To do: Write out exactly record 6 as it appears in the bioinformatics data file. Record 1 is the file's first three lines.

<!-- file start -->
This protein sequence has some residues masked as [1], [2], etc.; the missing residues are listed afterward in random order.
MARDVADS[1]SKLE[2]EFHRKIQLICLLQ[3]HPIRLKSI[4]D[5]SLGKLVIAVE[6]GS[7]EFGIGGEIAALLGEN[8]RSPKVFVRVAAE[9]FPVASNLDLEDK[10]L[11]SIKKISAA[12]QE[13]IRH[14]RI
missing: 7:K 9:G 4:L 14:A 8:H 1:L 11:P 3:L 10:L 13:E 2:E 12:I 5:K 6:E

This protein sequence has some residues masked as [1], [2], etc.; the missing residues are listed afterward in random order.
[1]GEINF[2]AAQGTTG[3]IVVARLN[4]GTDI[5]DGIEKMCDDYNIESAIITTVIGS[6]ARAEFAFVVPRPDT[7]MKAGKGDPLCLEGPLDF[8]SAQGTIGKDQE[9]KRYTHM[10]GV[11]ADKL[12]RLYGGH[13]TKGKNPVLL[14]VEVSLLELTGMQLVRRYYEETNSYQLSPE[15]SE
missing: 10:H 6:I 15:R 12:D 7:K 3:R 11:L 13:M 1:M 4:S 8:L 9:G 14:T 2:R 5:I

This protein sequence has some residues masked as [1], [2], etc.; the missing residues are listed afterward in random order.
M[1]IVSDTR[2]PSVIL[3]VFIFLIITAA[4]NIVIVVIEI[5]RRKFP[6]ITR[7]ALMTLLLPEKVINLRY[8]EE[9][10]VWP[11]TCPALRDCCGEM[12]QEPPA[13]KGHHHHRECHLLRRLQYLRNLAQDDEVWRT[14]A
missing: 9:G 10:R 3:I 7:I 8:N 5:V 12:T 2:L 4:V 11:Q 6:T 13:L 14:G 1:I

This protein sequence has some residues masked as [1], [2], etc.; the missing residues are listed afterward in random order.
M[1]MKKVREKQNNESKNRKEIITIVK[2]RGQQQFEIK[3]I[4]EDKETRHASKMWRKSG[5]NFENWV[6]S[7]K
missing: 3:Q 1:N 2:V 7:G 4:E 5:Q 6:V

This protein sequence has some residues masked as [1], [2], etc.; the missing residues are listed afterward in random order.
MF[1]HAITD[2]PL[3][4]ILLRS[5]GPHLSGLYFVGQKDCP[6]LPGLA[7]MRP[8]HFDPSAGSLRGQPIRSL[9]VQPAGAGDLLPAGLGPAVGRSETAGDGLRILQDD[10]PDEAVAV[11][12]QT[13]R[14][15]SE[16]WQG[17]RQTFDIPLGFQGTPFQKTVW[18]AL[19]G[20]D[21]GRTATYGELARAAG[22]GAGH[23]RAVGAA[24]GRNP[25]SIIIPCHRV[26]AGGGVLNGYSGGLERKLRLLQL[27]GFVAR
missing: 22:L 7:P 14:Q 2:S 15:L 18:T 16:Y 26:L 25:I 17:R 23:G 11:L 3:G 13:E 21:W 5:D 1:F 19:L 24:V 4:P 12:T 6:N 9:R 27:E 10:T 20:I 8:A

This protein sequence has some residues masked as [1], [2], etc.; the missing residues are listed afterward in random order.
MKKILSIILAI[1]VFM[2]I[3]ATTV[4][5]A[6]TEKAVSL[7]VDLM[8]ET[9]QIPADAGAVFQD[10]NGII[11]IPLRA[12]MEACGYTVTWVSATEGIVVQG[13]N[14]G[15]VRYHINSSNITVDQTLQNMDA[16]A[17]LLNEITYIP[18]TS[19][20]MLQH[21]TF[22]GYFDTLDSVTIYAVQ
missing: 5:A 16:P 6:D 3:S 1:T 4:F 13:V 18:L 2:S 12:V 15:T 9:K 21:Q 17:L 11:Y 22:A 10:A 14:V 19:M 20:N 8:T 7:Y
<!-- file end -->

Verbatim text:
This protein sequence has some residues masked as [1], [2], etc.; the missing residues are listed afterward in random order.
MKKILSIILAI[1]VFM[2]I[3]ATTV[4][5]A[6]TEKAVSL[7]VDLM[8]ET[9]QIPADAGAVFQD[10]NGII[11]IPLRA[12]MEACGYTVTWVSATEGIVVQG[13]N[14]G[15]VRYHINSSNITVDQTLQNMDA[16]A[17]LLNEITYIP[18]TS[19][20]MLQH[21]TF[22]GYFDTLDSVTIYAVQ
missing: 5:A 16:P 6:D 3:S 1:T 4:F 13:V 18:L 2:S 12:V 15:T 9:K 21:Q 17:L 11:Y 22:A 10:A 14:V 19:M 20:N 8:T 7:Y